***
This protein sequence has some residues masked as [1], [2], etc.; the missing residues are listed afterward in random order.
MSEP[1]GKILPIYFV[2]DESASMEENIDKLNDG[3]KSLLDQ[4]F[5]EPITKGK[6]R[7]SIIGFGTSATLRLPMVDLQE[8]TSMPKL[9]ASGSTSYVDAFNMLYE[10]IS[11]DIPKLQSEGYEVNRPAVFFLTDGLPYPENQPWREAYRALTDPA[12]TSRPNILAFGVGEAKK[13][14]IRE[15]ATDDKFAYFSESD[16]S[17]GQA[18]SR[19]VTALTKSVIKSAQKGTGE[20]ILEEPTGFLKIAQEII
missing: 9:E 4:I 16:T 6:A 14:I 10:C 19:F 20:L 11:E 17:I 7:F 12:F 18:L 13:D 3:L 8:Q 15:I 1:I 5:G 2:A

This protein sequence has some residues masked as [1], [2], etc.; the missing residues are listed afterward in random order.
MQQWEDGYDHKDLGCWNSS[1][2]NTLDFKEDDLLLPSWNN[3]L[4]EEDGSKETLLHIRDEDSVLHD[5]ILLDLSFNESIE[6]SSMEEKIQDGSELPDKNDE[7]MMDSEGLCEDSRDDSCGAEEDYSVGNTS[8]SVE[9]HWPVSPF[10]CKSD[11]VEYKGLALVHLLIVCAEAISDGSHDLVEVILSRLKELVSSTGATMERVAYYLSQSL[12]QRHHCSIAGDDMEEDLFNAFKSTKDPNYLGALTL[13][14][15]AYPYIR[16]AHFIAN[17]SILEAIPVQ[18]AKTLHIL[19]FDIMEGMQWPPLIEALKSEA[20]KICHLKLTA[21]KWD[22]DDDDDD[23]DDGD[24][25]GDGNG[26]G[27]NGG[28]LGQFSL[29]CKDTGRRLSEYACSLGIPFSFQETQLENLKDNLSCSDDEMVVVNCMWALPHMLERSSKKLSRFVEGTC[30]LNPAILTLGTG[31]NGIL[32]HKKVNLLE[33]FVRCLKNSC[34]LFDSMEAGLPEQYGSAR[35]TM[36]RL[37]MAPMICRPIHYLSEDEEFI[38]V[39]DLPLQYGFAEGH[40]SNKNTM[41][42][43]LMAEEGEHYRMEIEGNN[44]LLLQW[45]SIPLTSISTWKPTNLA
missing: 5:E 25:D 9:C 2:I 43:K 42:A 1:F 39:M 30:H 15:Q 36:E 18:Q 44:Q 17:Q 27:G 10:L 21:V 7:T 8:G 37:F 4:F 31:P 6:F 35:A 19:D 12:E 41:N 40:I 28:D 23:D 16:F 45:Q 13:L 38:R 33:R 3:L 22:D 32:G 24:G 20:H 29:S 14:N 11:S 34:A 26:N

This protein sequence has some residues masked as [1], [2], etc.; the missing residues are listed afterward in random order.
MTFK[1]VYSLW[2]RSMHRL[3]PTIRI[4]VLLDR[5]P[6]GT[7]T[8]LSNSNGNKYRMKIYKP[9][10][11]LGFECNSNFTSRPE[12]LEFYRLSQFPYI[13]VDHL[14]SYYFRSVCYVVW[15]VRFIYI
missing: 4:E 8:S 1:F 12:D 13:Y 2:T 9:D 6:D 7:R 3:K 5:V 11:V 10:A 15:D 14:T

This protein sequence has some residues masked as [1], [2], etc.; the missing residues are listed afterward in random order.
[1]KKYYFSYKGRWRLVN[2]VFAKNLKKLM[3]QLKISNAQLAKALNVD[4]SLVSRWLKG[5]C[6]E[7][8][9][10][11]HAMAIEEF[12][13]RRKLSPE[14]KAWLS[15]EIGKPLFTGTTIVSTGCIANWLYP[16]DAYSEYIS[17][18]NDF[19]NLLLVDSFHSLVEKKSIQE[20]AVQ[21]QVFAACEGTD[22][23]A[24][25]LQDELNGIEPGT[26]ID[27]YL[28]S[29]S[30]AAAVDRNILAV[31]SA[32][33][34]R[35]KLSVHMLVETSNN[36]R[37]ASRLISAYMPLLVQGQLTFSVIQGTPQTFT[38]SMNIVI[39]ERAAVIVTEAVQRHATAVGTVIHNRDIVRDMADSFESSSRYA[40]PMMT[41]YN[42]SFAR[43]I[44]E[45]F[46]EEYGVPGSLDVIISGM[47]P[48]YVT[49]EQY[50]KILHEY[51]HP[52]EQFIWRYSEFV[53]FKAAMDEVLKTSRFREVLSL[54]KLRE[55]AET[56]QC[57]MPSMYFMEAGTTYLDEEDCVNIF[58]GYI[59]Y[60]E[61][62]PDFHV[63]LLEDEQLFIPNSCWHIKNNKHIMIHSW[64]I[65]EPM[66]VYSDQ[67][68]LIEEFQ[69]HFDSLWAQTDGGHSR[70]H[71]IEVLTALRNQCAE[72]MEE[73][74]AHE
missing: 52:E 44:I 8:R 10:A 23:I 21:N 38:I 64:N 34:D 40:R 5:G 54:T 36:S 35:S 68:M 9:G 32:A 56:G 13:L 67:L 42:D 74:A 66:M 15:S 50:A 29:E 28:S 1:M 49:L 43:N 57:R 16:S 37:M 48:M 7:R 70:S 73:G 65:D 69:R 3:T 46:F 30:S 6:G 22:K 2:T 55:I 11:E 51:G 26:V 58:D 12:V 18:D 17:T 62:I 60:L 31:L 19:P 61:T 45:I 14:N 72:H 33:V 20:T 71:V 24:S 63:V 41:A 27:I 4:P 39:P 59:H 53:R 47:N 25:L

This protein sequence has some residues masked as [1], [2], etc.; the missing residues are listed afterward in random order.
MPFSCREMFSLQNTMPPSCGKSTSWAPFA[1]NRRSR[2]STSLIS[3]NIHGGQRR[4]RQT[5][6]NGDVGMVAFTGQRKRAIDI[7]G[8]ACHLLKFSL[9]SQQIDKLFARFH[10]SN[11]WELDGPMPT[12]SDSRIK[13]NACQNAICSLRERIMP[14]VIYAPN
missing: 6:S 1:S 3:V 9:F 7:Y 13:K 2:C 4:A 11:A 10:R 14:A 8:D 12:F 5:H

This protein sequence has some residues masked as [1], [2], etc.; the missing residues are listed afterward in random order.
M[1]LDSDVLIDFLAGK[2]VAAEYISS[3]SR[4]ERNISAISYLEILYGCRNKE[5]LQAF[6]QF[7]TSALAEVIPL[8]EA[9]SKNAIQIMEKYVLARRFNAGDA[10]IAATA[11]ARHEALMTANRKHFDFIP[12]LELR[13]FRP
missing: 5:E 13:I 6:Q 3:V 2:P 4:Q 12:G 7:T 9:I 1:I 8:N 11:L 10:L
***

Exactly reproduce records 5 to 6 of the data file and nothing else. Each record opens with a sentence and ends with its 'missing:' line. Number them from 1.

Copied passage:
This protein sequence has some residues masked as [1], [2], etc.; the missing residues are listed afterward in random order.
MPFSCREMFSLQNTMPPSCGKSTSWAPFA[1]NRRSR[2]STSLIS[3]NIHGGQRR[4]RQT[5][6]NGDVGMVAFTGQRKRAIDI[7]G[8]ACHLLKFSL[9]SQQIDKLFARFH[10]SN[11]WELDGPMPT[12]SDSRIK[13]NACQNAICSLRERIMP[14]VIYAPN
missing: 6:S 1:S 3:V 9:F 7:Y 13:K 2:C 4:A 11:A 10:R 14:A 8:D 12:F 5:H

This protein sequence has some residues masked as [1], [2], etc.; the missing residues are listed afterward in random order.
M[1]LDSDVLIDFLAGK[2]VAAEYISS[3]SR[4]ERNISAISYLEILYGCRNKE[5]LQAF[6]QF[7]TSALAEVIPL[8]EA[9]SKNAIQIMEKYVLARRFNAGDA[10]IAATA[11]ARHEALMTANRKHFDFIP[12]LELR[13]FRP
missing: 5:E 13:I 6:Q 3:V 2:P 4:Q 12:G 7:T 9:I 1:I 8:N 11:L 10:L